National leader Bill English emerged from the first day of his party's caucus retreat saying support for him was not an issue and he was "not surprised" MPs were backing him in the job.

The caucus retreat in Tauranga was preceded by a bout of leadership speculation with unnamed MPs saying they were preparing for the possibility English would stand down and suggestions there could be an attempt to roll deputy Paula Bennett.

At the retreat, MPs including those considered likely to stand for the leadership if English did stand down, were publicly backing him and Bennett to stay on until 2020.

"I'm not surprised, " English said. "I've had strong support from the caucus and the party and from the large number of voters who voted for us, so support for me is not an issue."

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English has said the prospect of resigning after National was sent to Opposition had crossed his mind immediately after, but he was re-elected National leader in late October by the caucus.

He is not ruling out going before 2020, saying it will depend on his performance and whether he retains public and caucus support.

English said the MPs were naturally disappointed about being in Opposition but were getting to grips with the work it entailed and putting National forward as an alternative government.

"It is not a dispirited and scattered Opposition. They are in pretty good shape."

He said the caucus had done an "honest appraisal" of the election campaign but would not say what the mistakes were.

"There's any number of things that could have been done differently that would have got us into Government."

Asked if his own call to "cut out the middle man" in reference to NZ First leader Winston Peters was one of them, he said he did not want to go into the details.

The party was now focused on 2020.

There were also questions about which MPs might leave early after the inclusion in the caucus meeting of the "reserves bench" - the four candidates next in line to enter Parliament off the list.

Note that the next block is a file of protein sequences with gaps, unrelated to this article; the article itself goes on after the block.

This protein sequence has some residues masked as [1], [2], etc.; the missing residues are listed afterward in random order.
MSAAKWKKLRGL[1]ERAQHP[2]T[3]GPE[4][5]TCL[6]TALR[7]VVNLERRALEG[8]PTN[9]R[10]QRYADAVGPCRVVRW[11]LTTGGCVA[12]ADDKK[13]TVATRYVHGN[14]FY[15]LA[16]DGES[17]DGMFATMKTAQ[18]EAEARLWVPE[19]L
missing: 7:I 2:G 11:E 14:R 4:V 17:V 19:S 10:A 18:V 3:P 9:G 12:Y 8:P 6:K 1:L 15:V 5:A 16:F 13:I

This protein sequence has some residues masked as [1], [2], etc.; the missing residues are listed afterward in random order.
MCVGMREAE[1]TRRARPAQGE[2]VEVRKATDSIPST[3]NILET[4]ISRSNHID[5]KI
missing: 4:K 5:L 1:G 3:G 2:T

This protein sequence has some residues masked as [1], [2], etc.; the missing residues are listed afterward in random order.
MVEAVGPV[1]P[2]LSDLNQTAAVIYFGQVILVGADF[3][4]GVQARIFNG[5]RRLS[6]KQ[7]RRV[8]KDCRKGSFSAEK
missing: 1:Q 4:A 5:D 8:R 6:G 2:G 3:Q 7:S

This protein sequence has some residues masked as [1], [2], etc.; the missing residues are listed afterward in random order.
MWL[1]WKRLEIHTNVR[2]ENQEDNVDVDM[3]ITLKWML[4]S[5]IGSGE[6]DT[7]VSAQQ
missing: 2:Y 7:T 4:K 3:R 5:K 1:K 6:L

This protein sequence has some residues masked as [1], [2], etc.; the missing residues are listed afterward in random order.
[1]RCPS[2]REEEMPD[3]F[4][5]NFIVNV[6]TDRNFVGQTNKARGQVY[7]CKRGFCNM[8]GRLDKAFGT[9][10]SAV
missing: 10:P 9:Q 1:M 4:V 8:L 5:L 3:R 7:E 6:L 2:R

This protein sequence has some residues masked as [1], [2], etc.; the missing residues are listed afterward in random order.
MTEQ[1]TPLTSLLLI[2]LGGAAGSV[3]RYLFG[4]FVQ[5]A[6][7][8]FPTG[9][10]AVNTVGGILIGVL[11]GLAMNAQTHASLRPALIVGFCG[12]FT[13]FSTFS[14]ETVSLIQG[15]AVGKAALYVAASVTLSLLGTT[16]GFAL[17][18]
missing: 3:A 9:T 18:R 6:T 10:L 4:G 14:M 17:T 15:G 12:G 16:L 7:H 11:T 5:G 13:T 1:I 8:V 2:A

They are former MP Maureen Pugh, Nicola Willis, Agnes Loheni and Paulo Garcia.

Those considered most likely to leave include David Carter, who would not rule it out, saying only "I'll make a decision when I'm ready to make a decision."

Chris Finlayson said he had no plans to leave while Nelson MP Nick Smith said he would remain for the whole term and make a decision on 2020 in about 18 months' time.

Ilam MP Gerry Brownlee, asked about his future, said only "it's looking bright" and walked away.

Those publicly backing English included Simon Bridges who is considered almost certain to try for the leadership if English quits.

Bridges said he believed the party could go into 2020 under the same leadership team but would need to make changes.

"Any government, and we were in government for nine years, doesn't get everything right. And we'll need to evolve with the times.

But I think we can definitely do that with our current leadership."

Bridges would not discuss his own ambitions, saying he did not deal in hypotheticals and did not believe English would quit.

Asked he believed he could do a better job than English he replied "no".

Dr Jonathan Coleman, who initially put his hand up for the leadership against English when former Prime Minister John Key resigned, also said he believed English was the right person to take them to 2020.

"Bill's had a great mandate from the public, he's doing very well as the leader and people are right behind him."

One of the potential future leadership candidates, Nikki Kaye, will leave early to go in the Coast to Coast Race tomorrow for the first time in five years after her battle with breast cancer.

MPs were in good spirits at the conference and many brought their spouses for the social events. Mary English was among those there.